When you’re deciding how to redesign your website, where do you begin? The layout? The content? The functionality?
How about with your users?
User research prior to the start of a website redesign project is the key to making sure your website is accomplishing your goals and your users’ goals. I’m not talking about the countless articles of user experience and research data that proliferates the web. I’m not even talking about the audience you’re trying to target. I’m talking about your users, the people who actually find, interact with, and complete an action on your website.
But user research is as simple as combing through Google Analytics data, right?
Google Analytics (GA) is a great place to start and tracks a ton of information. All the data that can be tracked with GA is a blog topic in and of itself, so check out Jess’ blog about how to decode your GA data for an introduction. Google Analytics is a free tool; there really is no excuse why businesses shouldn’t have it installed on their website. But sometimes you need more information on how users are truly interacting with your business online, almost as if you were peering over your users’ shoulders as they navigate your website.
Well, what if you could?
Enter the analysis and feedback tool, Hotjar! Hotjar is a useful tool to observe user behavior and draw big-picture conclusions about how people currently use your site, what they’re missing from your site, and what opportunities you can seize from their existing behavior. The best news is Hotjar is free! Paid options are available, but if you are a small- to mid-size business, the free version should suit your needs just fine.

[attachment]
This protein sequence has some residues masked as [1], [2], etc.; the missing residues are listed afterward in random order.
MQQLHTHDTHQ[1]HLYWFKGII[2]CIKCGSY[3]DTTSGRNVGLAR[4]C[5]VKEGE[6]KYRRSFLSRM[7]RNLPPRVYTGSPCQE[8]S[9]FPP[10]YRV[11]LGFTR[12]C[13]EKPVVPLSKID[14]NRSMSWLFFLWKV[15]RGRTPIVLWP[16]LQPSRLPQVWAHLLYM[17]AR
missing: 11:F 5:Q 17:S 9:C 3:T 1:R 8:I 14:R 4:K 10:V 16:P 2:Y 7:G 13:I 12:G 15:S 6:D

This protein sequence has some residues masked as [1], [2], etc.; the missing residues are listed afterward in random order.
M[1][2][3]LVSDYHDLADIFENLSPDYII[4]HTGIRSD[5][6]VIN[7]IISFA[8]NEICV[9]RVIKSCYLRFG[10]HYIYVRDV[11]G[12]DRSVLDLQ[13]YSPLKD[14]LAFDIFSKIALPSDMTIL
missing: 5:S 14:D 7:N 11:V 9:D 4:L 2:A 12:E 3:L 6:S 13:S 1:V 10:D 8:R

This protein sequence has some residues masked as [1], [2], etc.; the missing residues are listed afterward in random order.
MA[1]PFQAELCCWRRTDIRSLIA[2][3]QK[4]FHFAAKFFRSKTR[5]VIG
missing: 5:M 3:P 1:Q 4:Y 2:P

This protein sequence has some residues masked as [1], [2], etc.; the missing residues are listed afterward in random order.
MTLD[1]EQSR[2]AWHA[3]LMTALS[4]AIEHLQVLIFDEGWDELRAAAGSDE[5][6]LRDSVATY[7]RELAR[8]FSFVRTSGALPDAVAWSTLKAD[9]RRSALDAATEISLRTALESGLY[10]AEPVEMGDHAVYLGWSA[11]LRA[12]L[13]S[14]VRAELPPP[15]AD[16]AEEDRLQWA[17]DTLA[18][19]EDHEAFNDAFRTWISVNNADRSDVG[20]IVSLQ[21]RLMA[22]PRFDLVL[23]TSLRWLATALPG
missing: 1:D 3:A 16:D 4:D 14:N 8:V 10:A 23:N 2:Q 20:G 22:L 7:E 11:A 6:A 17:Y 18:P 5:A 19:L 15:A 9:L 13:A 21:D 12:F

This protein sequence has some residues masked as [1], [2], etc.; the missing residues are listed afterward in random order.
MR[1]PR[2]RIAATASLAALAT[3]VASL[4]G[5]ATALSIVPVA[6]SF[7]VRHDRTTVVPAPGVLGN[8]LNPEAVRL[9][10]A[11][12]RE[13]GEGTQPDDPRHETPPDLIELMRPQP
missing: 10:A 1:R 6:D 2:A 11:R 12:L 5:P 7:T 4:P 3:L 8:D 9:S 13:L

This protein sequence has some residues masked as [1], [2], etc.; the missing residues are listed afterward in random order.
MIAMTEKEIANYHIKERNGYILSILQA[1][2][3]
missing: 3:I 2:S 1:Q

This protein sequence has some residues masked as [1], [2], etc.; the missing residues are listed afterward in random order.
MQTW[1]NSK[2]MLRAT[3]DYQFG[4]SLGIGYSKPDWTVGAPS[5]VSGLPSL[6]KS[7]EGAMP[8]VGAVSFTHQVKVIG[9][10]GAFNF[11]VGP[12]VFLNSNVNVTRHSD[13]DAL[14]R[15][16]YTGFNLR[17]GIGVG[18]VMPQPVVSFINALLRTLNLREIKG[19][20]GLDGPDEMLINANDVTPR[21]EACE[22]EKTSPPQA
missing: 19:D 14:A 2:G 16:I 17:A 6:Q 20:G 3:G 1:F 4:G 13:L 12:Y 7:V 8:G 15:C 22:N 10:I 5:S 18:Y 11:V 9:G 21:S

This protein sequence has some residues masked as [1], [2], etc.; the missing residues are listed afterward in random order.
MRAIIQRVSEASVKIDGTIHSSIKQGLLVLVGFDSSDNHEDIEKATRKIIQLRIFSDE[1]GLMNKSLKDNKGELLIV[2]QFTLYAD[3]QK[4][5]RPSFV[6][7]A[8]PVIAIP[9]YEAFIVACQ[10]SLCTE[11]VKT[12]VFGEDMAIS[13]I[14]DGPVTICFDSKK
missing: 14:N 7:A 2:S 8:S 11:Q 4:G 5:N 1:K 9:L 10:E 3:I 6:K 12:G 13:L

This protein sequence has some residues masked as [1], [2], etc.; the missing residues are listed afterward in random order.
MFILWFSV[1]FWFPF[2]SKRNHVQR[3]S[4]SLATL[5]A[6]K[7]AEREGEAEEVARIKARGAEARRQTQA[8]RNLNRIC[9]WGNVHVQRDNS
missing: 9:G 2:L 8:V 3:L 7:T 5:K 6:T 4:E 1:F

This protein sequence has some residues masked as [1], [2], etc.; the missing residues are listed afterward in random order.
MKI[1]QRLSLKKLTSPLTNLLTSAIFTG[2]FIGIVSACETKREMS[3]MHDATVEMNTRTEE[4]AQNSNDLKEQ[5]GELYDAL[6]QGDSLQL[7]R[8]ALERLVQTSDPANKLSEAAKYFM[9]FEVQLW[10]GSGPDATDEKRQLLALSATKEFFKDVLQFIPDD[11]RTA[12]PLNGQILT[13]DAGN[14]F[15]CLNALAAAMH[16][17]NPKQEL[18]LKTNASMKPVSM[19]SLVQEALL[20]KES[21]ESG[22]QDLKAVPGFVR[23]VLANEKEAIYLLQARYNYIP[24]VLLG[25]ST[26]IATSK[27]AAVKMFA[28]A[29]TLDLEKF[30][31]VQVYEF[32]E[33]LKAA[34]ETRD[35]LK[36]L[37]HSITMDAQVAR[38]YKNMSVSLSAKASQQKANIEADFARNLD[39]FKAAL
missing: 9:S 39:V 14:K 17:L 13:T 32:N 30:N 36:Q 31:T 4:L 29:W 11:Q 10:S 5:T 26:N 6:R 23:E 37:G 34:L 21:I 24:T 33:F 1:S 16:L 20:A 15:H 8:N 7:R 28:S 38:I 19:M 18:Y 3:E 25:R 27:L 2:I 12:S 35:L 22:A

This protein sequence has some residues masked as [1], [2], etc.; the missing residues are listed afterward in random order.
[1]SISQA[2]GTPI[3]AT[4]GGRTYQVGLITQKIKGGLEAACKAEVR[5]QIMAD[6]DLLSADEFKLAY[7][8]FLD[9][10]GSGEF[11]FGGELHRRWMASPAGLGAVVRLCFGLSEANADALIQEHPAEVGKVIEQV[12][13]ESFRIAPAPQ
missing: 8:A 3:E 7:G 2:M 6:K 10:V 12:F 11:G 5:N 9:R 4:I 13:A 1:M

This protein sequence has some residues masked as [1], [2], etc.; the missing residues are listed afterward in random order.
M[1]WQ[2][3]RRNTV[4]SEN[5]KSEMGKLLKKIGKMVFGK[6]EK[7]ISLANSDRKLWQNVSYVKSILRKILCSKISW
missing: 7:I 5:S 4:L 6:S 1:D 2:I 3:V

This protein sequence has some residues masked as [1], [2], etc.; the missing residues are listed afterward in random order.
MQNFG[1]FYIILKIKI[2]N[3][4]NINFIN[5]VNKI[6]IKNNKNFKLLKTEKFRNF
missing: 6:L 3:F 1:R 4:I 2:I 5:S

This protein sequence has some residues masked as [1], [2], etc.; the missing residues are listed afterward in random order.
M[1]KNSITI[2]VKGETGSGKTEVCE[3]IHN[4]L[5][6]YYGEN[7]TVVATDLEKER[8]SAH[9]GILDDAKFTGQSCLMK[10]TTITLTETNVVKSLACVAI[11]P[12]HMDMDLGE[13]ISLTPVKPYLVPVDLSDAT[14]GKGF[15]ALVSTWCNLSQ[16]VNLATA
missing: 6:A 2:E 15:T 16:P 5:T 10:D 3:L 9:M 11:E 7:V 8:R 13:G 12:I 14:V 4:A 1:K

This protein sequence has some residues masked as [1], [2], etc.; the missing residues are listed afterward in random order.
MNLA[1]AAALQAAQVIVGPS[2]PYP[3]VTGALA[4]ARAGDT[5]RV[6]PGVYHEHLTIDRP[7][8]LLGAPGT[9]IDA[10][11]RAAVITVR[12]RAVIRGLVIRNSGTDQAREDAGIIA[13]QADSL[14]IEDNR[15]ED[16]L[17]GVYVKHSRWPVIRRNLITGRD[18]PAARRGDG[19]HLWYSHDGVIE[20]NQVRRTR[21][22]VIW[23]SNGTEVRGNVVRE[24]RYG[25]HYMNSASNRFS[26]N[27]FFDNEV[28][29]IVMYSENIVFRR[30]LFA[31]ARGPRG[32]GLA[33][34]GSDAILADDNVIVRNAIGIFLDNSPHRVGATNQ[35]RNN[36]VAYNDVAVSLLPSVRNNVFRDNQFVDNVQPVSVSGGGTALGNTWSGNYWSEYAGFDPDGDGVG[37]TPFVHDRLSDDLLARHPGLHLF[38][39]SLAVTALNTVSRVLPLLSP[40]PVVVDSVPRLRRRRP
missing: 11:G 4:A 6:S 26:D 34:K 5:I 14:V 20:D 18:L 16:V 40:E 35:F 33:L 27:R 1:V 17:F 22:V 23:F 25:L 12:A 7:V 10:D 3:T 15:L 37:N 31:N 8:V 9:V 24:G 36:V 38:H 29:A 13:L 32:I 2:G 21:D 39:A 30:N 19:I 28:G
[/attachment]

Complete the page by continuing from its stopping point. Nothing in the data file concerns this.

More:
Hotjar has a lot of metrics to choose from, but my personal favorites are visitor recordings, heatmaps, and polls. Remember when Morpheus said you can record user behavior on your website? Yeah, let’s explore that.
With a simple piece of code, Hotjar records the sessions from your website visitors. You can actually see them scroll, move their cursor across the screen, and click or tap depending on which device they’re using.
Is recording user sessions a little creepy? Perhaps, but is it a breach of privacy? No, because Hotjar does not collect personally identifiable information about individual users, such as the IP address. Instead, they assign a unique user ID number to differentiate session recordings. Furthermore, Hotjar automatically detects entry fields for sensitive information such as passwords and credit card numbers and does not record the keystrokes. You can also choose to manually mask certain input fields and text in Hotjar’s settings, so you can rest easy knowing that your users’ privacy remains protected!
You can glean all sorts of nuggets of wisdom from visitor recordings! Each recording reveals the user’s country, number of pages visited, time on site, device, browser, and operating system. With this information and the recordings themselves, you can identify problems with how your site renders on certain browsers or devices, observe patterns in user flow, and discover opportunities (or missed opportunities) when it comes to users completing a desired action on the site.
Hotjar’s heatmaps create a visual representation of clicks or taps and scrolls across desktop, mobile, and tablet devices, which help you discover exactly what is important to your visitors and what is not. With this information, you can create a more relevant hierarchy, prioritizing your content from the most to least important.